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Calls for local language promotion get louder

GOVERNMENT has been urged to start formulating teaching material in indigenous languages starting from pre-formal education for children.

GOVERNMENT has been urged to start formulating teaching material in indigenous languages starting from pre-formal education for children including those that are deaf and blind as a way of promoting mother languages.


This was said by Primary and Secondary Education ministry’s Infant Education, Psychological Services and Special Needs Education principal director Kwazanayi Nyanungo when she officially opened the International Mother Language Day 2014 at the United Nations Information Centre (UNIC) in Harare yesterday.

Nyanungo said there had been a gap where most of the teaching materials were published in English, including those in Braille and sign language, at the expense of indigenous languages, cultural heritage, appreciation and national pride.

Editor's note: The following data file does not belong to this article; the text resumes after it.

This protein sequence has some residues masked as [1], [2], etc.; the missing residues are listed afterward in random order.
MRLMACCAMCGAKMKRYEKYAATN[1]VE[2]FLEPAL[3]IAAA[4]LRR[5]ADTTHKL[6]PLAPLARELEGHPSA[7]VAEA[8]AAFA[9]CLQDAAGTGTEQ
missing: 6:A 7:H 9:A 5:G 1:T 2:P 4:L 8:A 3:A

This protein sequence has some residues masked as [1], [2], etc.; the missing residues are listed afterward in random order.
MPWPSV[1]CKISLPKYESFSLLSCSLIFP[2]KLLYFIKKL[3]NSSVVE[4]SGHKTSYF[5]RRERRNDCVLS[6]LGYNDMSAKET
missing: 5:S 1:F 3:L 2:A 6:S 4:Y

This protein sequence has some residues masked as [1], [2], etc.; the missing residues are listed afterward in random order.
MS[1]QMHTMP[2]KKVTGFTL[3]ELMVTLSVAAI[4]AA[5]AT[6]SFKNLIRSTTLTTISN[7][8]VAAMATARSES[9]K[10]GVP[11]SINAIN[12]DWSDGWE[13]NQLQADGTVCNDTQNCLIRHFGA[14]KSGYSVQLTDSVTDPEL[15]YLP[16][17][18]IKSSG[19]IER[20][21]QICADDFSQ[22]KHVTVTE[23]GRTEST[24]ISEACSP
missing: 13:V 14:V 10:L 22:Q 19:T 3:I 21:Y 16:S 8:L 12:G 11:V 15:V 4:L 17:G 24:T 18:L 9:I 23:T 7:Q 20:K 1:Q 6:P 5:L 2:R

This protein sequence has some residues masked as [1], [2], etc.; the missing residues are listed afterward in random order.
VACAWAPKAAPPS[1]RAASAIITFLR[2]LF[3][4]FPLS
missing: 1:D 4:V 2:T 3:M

Sign language has been officially recognised by the new Constitution. “We need instructional materials starting from pre-formal education for pre-languages, pre-numbers, pre-technical education and pre-scientific appreciation because if we start appreciating indigenous languages at a young age we will foster linguistic pride in our children,” Nyanungo said.

“Teachers should also be well trained and competent enough to deliver in the 16 official languages recognised by the new Constitution.”

Nyanungo said her ministry was now in the process of drafting a Bill to harmonise the Education Act with the new Constitution so that it takes into account the 16 languages.

UNESCO country representative Luc Rukingama said over 50% of the 7 000 indigenous languages in the world were under threat of extinction.

While giving reasons why there was this threat of indigenous languages extinction, University of Zimbabwe senior lecturer in African languages and Literature department Mickias Musiyiwa said negative attitudes towards indigenous languages by society, where the language of the coloniser became official as well as myths associated with languages were the major impediments to acquisition of indigenous languages by children.